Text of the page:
Is there anything you’ve learned from other boards that you’ve been able to bring to this one?

I’ve noticed how poor most boards are, how little people read the papers, how dispirited the chief executives often become by the lack of engagement and lack of clarity that most boards have about why the board members are there. The board members are often told it takes a couple of days a year and actually it involves much more. There can be very little sense of cohesion. The chief executive is lonely and needs support and guidance and affirmation and it rarely comes. For many of us running schools, it would often be a kick in the teeth at the end-of-term governors’ meeting, and that’s because the board members are so busy on their own dynamics with each other and there’s very little cohesive sense.

The role of chair is very important and far fewer people are good chairs than those who think they’re good chairs.

So, what makes a good chair?

They have to have the time to do it. They also need emotional intelligence, academic intelligence, knowledge of the area the company’s involved in, and team-building skills. Where chairs have fallen down, it’s in those areas. On most boards, people hardly know each other, so they start off with an awkward atmosphere. Most are operating at about 20 or 30 per cent efficiency and effectiveness.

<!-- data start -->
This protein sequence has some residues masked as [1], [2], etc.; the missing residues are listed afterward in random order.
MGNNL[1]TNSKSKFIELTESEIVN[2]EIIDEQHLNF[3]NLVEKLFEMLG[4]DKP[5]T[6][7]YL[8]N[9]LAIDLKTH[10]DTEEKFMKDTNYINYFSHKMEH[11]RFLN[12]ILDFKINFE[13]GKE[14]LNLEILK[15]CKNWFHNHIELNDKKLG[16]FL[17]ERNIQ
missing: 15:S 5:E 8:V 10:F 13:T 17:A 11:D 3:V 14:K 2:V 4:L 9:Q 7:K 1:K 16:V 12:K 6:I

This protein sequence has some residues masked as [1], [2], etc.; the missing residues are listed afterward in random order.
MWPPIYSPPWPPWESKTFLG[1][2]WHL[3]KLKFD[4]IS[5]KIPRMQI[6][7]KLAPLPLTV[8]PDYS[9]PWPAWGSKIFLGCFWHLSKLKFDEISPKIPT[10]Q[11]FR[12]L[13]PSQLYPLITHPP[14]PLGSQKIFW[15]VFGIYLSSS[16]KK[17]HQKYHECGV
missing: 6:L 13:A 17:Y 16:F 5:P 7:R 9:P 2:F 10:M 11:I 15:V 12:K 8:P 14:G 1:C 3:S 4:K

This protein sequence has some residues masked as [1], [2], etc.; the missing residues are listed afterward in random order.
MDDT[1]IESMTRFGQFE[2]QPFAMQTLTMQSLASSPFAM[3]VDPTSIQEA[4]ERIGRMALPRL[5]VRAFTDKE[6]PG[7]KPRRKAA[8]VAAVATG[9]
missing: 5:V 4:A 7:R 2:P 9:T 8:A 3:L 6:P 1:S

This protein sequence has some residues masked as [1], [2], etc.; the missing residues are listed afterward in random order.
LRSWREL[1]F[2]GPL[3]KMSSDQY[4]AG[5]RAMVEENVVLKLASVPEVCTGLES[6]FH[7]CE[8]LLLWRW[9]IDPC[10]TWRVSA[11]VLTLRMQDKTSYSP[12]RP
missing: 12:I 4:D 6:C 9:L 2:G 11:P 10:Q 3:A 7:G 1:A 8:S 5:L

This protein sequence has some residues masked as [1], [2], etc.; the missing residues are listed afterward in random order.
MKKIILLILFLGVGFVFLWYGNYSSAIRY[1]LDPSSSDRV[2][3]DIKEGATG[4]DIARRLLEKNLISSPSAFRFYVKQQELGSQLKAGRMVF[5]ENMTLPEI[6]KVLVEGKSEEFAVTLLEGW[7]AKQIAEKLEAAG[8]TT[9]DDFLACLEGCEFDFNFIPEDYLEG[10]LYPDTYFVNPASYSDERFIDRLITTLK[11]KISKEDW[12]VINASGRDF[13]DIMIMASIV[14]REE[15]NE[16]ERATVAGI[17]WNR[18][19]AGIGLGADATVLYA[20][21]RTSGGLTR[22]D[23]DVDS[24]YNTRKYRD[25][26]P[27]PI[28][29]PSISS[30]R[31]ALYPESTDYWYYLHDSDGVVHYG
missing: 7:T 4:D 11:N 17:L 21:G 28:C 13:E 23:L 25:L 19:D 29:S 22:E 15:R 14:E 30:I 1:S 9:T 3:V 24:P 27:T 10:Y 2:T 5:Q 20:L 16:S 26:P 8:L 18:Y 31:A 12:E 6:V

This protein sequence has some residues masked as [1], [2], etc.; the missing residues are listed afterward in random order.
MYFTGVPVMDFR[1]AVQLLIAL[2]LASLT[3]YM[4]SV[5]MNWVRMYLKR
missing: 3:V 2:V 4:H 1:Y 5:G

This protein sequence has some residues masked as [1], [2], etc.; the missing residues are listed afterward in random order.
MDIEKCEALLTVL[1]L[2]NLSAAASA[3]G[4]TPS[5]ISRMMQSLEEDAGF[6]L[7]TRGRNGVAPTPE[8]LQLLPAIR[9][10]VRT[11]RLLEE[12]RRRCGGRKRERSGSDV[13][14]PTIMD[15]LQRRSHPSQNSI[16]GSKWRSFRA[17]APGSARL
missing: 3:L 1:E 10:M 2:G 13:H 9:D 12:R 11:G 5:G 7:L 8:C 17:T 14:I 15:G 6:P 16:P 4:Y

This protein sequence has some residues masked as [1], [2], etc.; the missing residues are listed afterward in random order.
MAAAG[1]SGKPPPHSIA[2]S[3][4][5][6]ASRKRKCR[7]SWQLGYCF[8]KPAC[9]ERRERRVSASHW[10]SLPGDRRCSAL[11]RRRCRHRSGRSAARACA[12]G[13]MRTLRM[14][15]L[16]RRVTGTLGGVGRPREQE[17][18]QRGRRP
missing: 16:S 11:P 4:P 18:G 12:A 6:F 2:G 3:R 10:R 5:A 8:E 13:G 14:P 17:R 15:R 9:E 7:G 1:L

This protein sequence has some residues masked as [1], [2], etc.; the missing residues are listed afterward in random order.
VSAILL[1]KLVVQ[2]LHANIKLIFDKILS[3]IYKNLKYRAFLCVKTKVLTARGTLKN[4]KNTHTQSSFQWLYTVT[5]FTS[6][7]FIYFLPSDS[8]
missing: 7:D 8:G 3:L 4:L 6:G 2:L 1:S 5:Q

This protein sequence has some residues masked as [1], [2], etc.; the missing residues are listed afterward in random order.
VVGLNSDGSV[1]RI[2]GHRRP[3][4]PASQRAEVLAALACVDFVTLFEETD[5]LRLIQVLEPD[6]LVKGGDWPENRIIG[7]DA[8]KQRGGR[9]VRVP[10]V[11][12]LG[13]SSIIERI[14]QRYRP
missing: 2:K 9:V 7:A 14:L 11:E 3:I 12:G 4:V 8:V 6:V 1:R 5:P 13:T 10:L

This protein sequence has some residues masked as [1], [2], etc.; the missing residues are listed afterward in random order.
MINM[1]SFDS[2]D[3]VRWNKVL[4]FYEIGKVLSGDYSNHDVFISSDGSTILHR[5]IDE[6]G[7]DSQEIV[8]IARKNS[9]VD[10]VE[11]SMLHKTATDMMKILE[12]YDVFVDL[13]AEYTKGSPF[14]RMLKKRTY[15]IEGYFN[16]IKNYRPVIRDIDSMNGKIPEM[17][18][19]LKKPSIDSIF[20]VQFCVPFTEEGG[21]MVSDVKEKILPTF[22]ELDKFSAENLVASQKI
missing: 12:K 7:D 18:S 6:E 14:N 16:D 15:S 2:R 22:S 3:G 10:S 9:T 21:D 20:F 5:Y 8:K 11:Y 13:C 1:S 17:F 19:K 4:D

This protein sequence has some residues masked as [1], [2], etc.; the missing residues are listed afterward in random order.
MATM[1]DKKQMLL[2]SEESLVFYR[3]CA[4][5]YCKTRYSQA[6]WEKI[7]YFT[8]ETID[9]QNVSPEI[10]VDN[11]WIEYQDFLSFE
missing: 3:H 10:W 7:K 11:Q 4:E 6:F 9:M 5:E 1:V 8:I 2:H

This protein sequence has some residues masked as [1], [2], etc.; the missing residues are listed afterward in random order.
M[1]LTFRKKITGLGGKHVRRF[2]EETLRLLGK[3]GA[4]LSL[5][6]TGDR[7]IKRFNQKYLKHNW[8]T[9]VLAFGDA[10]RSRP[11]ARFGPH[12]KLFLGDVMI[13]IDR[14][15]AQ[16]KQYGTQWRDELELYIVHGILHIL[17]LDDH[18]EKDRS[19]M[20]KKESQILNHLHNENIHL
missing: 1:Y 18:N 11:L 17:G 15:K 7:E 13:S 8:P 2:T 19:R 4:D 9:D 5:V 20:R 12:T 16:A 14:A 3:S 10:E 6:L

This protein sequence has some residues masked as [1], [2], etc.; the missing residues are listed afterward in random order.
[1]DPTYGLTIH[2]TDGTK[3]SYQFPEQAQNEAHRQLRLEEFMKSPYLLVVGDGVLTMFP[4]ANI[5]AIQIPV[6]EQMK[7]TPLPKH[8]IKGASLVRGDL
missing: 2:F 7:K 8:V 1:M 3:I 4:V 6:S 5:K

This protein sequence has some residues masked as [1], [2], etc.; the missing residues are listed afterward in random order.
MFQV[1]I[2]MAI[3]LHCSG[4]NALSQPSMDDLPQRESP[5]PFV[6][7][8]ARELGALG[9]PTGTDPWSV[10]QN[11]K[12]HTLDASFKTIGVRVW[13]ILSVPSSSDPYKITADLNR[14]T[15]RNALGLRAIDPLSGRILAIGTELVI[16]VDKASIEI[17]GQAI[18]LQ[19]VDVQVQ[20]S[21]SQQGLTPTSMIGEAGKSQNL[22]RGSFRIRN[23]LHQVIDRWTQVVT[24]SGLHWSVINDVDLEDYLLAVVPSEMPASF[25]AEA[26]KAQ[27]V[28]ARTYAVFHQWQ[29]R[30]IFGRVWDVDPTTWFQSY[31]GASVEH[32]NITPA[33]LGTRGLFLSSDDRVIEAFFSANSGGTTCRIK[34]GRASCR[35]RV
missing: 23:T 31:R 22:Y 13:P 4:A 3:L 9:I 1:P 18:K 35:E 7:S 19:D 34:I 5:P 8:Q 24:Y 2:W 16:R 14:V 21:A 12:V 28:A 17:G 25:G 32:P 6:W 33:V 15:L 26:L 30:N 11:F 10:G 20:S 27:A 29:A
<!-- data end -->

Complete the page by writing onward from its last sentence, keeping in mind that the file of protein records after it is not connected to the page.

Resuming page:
What would be your top tips for a new Vice Chancellor or head teacher?

You have to find out what the board expect of you, but that’s easy to say and very hard to do, because a board often doesn’t have a single view about it or the view changes. And if there’s a new Chair, they may come in with a new direction and will often want to rewrite the whole agenda for the sake of their ego or to reflect their own experience of life. You have to try to get the measure of what’s expected of you from those people who are responsible for your continuation in office. But you then need to understand what the potential for the organisation is. So Derby is not Bristol and Bristol is not Cambridge. The most important work occurs before you take up the job, when you are thinking through where this is going to be in five years’ time, because it’s very hard once you’re in an organisation not to be defined by the aspiration within that organisation. Lack of strategic clarity is very common in universities, I think.

And now some quickfire questions...

What are you reading at the moment?

Richard Rohr, Falling Upward.

What was your biggest break?

Meeting Joanna, my wife, because she rebalanced my life.

What’s your favourite quote?

Henry David Thoreau: “Most men lead lives of quiet desperation and go to their graves with their song still inside them.”

Favourite holiday?

A cottage in France by a river.

What do you do to have fun?

Sleep.

What’s your favourite app?

The Health app on my iPhone, which measures how much I walk. I try to do 11,500 steps each day.

When does your alarm go off and how much sleep do you need?

For the last six months I’ve been writing a book, so I only get between five and six hours. I don’t use an alarm but I wake up at about 6am. Then I meditate for half an hour and then I do yoga.

Mary Ann Sieghart is a journalist and broadcaster. She also sits on the boards of Pantheon International and The Merchants Trust and chairs the cross-party Social Market Foundation think tank.